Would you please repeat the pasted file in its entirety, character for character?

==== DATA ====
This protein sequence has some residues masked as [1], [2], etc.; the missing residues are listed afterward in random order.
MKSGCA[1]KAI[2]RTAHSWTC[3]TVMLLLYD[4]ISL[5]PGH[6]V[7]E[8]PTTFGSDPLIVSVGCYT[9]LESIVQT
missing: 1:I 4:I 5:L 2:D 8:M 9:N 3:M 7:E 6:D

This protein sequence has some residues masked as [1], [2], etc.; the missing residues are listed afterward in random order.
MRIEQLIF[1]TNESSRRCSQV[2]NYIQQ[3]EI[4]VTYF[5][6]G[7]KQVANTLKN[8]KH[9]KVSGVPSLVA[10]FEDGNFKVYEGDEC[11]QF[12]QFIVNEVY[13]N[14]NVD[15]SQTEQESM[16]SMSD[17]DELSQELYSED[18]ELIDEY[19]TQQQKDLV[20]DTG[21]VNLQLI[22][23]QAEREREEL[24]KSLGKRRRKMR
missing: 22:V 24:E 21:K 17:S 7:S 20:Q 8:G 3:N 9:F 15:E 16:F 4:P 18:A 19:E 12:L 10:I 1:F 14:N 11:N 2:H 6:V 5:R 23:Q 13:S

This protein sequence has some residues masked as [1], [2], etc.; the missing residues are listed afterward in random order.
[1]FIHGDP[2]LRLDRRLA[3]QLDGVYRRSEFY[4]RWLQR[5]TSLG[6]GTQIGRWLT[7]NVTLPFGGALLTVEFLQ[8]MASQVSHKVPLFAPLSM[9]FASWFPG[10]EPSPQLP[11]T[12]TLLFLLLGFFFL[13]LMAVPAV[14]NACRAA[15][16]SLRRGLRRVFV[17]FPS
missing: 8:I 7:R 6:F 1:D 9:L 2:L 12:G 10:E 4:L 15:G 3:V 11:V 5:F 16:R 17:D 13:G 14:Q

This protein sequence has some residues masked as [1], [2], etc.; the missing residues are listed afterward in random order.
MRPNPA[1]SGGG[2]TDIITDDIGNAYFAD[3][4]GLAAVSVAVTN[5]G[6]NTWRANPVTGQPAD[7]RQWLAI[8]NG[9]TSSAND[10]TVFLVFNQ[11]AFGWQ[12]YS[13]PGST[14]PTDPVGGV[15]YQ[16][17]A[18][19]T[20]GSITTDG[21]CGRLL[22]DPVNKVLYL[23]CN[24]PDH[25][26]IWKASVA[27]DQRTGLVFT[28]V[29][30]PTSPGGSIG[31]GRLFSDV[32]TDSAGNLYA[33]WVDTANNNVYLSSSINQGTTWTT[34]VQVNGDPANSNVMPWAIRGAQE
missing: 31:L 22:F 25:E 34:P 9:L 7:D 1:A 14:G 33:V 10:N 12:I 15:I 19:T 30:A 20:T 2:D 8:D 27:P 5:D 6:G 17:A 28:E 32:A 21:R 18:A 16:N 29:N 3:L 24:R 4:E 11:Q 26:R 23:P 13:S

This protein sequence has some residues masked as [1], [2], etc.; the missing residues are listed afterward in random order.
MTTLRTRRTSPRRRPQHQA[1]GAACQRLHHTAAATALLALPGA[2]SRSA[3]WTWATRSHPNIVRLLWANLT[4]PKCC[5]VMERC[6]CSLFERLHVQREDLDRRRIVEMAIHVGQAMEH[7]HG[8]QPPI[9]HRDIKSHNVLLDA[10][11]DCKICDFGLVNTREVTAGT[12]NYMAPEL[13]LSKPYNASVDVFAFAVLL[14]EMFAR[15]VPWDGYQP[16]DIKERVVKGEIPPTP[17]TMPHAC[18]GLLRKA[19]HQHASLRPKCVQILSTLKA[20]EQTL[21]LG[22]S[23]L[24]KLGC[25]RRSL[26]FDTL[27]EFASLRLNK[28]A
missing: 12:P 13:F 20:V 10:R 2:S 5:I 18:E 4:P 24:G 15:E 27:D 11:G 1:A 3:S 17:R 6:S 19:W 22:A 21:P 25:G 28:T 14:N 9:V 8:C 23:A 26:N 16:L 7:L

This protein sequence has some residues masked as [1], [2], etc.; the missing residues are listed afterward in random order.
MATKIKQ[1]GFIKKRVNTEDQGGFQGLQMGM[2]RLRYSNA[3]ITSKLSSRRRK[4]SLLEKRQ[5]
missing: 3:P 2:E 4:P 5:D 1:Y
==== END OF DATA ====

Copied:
This protein sequence has some residues masked as [1], [2], etc.; the missing residues are listed afterward in random order.
MKSGCA[1]KAI[2]RTAHSWTC[3]TVMLLLYD[4]ISL[5]PGH[6]V[7]E[8]PTTFGSDPLIVSVGCYT[9]LESIVQT
missing: 1:I 4:I 5:L 2:D 8:M 9:N 3:M 7:E 6:D

This protein sequence has some residues masked as [1], [2], etc.; the missing residues are listed afterward in random order.
MRIEQLIF[1]TNESSRRCSQV[2]NYIQQ[3]EI[4]VTYF[5][6]G[7]KQVANTLKN[8]KH[9]KVSGVPSLVA[10]FEDGNFKVYEGDEC[11]QF[12]QFIVNEVY[13]N[14]NVD[15]SQTEQESM[16]SMSD[17]DELSQELYSED[18]ELIDEY[19]TQQQKDLV[20]DTG[21]VNLQLI[22][23]QAEREREEL[24]KSLGKRRRKMR
missing: 22:V 24:E 21:K 17:S 7:S 20:Q 8:G 3:N 9:F 15:E 16:F 4:P 18:A 19:E 12:L 10:I 1:F 14:N 11:N 2:H 6:V 5:R 23:Q 13:S

This protein sequence has some residues masked as [1], [2], etc.; the missing residues are listed afterward in random order.
[1]FIHGDP[2]LRLDRRLA[3]QLDGVYRRSEFY[4]RWLQR[5]TSLG[6]GTQIGRWLT[7]NVTLPFGGALLTVEFLQ[8]MASQVSHKVPLFAPLSM[9]FASWFPG[10]EPSPQLP[11]T[12]TLLFLLLGFFFL[13]LMAVPAV[14]NACRAA[15][16]SLRRGLRRVFV[17]FPS
missing: 8:I 7:R 6:F 1:D 9:L 2:L 12:G 10:E 4:L 15:G 3:V 11:V 5:F 16:R 17:D 13:G 14:Q

This protein sequence has some residues masked as [1], [2], etc.; the missing residues are listed afterward in random order.
MRPNPA[1]SGGG[2]TDIITDDIGNAYFAD[3][4]GLAAVSVAVTN[5]G[6]NTWRANPVTGQPAD[7]RQWLAI[8]NG[9]TSSAND[10]TVFLVFNQ[11]AFGWQ[12]YS[13]PGST[14]PTDPVGGV[15]YQ[16][17]A[18][19]T[20]GSITTDG[21]CGRLL[22]DPVNKVLYL[23]CN[24]PDH[25][26]IWKASVA[27]DQRTGLVFT[28]V[29][30]PTSPGGSIG[31]GRLFSDV[32]TDSAGNLYA[33]WVDTANNNVYLSSSINQGTTWTT[34]VQVNGDPANSNVMPWAIRGAQE
missing: 31:L 22:F 25:E 34:P 9:L 7:D 1:A 14:G 33:V 10:N 12:I 15:I 19:T 30:A 20:T 2:D 8:D 27:P 5:D 6:G 17:A 28:E 32:A 21:R 18:A 16:N 29:N 3:L 24:R 4:E 11:Q 26:R 23:P 13:S

This protein sequence has some residues masked as [1], [2], etc.; the missing residues are listed afterward in random order.
MTTLRTRRTSPRRRPQHQA[1]GAACQRLHHTAAATALLALPGA[2]SRSA[3]WTWATRSHPNIVRLLWANLT[4]PKCC[5]VMERC[6]CSLFERLHVQREDLDRRRIVEMAIHVGQAMEH[7]HG[8]QPPI[9]HRDIKSHNVLLDA[10][11]DCKICDFGLVNTREVTAGT[12]NYMAPEL[13]LSKPYNASVDVFAFAVLL[14]EMFAR[15]VPWDGYQP[16]DIKERVVKGEIPPTP[17]TMPHAC[18]GLLRKA[19]HQHASLRPKCVQILSTLKA[20]EQTL[21]LG[22]S[23]L[24]KLGC[25]RRSL[26]FDTL[27]EFASLRLNK[28]A
missing: 12:P 13:F 20:V 10:R 2:S 5:I 18:E 4:P 24:G 15:E 27:D 11:G 1:A 3:S 17:R 6:S 19:W 22:A 21:P 25:G 28:T 14:N 9:V 8:C 23:A 26:N 16:L 7:L

This protein sequence has some residues masked as [1], [2], etc.; the missing residues are listed afterward in random order.
MATKIKQ[1]GFIKKRVNTEDQGGFQGLQMGM[2]RLRYSNA[3]ITSKLSSRRRK[4]SLLEKRQ[5]
missing: 3:P 2:E 4:P 5:D 1:Y